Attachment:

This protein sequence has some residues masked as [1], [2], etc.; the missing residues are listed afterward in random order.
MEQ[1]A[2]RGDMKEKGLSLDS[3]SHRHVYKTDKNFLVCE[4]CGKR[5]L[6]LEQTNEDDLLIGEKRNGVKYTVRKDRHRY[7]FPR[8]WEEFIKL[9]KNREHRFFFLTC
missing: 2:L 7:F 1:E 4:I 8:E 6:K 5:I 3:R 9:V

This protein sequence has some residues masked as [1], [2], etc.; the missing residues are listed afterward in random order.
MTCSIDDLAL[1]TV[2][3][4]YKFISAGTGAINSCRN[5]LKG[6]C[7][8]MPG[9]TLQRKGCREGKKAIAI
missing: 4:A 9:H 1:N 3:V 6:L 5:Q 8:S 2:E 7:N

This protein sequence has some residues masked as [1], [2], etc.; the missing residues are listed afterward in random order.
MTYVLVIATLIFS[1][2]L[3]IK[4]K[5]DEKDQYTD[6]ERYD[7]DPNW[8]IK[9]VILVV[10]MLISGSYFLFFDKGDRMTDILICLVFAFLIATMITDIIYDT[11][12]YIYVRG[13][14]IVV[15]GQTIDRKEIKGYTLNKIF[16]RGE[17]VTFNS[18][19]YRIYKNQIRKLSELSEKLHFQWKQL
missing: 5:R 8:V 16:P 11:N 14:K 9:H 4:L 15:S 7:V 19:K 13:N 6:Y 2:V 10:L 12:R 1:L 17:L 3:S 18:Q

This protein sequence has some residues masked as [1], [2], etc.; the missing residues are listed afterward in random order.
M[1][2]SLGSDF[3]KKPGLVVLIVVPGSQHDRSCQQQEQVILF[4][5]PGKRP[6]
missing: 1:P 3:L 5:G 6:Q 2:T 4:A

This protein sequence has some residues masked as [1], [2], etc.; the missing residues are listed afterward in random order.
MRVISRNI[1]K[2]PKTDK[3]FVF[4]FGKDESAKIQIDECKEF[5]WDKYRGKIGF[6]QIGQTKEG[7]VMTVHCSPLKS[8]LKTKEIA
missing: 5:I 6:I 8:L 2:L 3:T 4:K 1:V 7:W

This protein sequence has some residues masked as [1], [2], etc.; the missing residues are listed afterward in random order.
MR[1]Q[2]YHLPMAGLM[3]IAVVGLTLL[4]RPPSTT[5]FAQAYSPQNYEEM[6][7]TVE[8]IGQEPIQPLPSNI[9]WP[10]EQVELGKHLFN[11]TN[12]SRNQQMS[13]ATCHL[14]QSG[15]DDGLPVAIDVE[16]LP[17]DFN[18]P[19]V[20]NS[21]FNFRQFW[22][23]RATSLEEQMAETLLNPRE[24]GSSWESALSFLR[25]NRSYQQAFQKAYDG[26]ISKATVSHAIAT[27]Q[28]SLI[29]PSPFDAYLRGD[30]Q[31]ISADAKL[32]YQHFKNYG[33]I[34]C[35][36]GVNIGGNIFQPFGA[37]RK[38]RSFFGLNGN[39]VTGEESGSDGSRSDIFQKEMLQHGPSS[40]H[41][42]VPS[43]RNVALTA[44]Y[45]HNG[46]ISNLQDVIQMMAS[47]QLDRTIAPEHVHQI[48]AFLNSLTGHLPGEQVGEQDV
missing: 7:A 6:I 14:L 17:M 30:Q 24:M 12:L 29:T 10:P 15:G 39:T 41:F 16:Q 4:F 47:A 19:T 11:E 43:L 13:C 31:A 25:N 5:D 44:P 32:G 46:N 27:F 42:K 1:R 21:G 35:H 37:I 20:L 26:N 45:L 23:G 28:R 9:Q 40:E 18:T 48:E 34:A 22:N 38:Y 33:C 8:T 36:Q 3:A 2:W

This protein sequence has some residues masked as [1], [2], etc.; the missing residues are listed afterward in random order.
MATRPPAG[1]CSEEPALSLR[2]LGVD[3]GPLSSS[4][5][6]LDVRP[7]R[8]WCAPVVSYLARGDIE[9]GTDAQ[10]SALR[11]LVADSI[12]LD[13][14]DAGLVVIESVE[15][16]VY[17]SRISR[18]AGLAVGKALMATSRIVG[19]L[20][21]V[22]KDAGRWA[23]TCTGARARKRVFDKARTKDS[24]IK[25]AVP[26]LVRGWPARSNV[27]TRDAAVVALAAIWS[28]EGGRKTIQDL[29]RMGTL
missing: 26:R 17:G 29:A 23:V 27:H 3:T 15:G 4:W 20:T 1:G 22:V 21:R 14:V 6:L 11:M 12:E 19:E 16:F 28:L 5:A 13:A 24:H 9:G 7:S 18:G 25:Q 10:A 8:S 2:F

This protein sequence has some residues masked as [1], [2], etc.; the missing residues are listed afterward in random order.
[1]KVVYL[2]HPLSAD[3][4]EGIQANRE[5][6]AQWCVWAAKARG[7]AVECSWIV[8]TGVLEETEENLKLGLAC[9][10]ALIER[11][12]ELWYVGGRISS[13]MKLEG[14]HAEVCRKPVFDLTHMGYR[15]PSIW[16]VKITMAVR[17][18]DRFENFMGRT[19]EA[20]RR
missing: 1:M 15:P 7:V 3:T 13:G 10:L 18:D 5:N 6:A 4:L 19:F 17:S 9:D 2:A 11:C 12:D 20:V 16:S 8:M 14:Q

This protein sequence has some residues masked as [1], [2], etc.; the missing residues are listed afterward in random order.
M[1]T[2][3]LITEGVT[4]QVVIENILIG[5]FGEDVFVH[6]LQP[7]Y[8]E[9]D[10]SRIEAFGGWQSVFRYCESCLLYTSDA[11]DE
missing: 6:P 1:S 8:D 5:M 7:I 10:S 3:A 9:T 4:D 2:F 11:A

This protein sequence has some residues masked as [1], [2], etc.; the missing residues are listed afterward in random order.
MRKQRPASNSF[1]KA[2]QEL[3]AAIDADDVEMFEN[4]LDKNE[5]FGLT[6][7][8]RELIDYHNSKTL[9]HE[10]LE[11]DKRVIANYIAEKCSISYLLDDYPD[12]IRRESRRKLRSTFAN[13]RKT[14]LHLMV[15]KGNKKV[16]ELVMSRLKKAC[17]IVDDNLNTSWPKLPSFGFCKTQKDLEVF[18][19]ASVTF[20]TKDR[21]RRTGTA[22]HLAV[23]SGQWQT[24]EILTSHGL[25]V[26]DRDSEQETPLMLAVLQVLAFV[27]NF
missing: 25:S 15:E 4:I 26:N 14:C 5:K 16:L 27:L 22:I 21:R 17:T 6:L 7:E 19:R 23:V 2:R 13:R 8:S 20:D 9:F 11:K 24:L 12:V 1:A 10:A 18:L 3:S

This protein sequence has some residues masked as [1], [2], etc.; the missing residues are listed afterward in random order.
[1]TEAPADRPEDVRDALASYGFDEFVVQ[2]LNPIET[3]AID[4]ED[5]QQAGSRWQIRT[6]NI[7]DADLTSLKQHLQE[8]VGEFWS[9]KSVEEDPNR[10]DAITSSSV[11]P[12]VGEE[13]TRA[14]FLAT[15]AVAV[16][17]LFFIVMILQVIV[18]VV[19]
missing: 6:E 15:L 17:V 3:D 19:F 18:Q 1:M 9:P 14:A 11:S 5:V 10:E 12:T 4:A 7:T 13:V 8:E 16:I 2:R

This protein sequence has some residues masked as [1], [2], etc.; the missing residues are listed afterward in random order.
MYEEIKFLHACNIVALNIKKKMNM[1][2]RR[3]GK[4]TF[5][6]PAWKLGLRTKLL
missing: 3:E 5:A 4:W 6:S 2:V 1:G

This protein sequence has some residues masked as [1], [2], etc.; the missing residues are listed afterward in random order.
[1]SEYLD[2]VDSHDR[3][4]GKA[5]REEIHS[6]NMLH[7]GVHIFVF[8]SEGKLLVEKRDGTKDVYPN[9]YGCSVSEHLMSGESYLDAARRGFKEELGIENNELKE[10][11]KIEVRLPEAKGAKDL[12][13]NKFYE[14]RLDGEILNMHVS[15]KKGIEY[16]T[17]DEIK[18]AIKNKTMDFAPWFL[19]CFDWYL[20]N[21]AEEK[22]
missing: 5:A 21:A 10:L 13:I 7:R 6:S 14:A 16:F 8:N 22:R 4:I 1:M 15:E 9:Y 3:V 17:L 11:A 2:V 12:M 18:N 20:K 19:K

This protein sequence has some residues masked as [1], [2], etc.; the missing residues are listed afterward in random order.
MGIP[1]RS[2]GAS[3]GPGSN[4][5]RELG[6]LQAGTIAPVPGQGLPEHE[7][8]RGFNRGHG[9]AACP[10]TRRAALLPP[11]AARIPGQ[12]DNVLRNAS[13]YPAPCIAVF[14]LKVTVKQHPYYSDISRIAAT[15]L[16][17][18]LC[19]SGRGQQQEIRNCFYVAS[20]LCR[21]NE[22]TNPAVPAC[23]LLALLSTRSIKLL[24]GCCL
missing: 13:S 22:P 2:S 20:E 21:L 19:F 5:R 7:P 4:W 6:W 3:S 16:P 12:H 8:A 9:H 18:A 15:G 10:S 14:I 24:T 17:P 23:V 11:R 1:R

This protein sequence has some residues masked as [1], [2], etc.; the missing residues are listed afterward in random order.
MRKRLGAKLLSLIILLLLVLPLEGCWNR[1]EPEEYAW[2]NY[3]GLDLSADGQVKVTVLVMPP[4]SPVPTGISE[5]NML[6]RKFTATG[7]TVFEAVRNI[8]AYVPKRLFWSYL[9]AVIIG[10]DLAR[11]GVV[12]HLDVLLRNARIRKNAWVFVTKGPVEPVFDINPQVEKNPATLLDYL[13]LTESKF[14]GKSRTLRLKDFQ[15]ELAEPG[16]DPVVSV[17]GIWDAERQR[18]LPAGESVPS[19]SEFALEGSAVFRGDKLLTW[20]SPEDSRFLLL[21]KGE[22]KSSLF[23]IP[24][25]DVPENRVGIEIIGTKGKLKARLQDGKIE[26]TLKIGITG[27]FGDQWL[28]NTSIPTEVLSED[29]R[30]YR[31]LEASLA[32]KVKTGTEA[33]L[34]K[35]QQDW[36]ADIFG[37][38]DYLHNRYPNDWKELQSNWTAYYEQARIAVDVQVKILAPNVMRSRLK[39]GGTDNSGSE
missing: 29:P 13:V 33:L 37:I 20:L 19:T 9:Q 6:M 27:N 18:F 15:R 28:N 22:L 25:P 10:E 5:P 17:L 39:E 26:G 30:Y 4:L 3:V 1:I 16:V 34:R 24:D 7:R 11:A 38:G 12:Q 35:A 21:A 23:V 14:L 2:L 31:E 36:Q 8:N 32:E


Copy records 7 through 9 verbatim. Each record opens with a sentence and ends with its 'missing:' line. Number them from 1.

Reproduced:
This protein sequence has some residues masked as [1], [2], etc.; the missing residues are listed afterward in random order.
MATRPPAG[1]CSEEPALSLR[2]LGVD[3]GPLSSS[4][5][6]LDVRP[7]R[8]WCAPVVSYLARGDIE[9]GTDAQ[10]SALR[11]LVADSI[12]LD[13][14]DAGLVVIESVE[15][16]VY[17]SRISR[18]AGLAVGKALMATSRIVG[19]L[20][21]V[22]KDAGRWA[23]TCTGARARKRVFDKARTKDS[24]IK[25]AVP[26]LVRGWPARSNV[27]TRDAAVVALAAIWS[28]EGGRKTIQDL[29]RMGTL
missing: 26:R 17:G 29:A 23:V 27:H 3:T 15:G 4:W 20:T 1:G 22:V 21:R 14:V 6:L 11:M 12:E 19:E 16:F 28:L 5:A 13:A 24:H 9:G 7:S 18:G 25:Q 10:A 8:S 2:F

This protein sequence has some residues masked as [1], [2], etc.; the missing residues are listed afterward in random order.
[1]KVVYL[2]HPLSAD[3][4]EGIQANRE[5][6]AQWCVWAAKARG[7]AVECSWIV[8]TGVLEETEENLKLGLAC[9][10]ALIER[11][12]ELWYVGGRISS[13]MKLEG[14]HAEVCRKPVFDLTHMGYR[15]PSIW[16]VKITMAVR[17][18]DRFENFMGRT[19]EA[20]RR
missing: 1:M 15:P 7:V 3:T 13:G 10:L 18:D 5:N 6:A 4:L 19:F 17:S 9:D 2:A 11:C 12:D 20:V 16:S 8:M 14:Q

This protein sequence has some residues masked as [1], [2], etc.; the missing residues are listed afterward in random order.
M[1]T[2][3]LITEGVT[4]QVVIENILIG[5]FGEDVFVH[6]LQP[7]Y[8]E[9]D[10]SRIEAFGGWQSVFRYCESCLLYTSDA[11]DE
missing: 6:P 1:S 8:D 5:M 7:I 10:S 3:A 9:T 4:D 2:F 11:A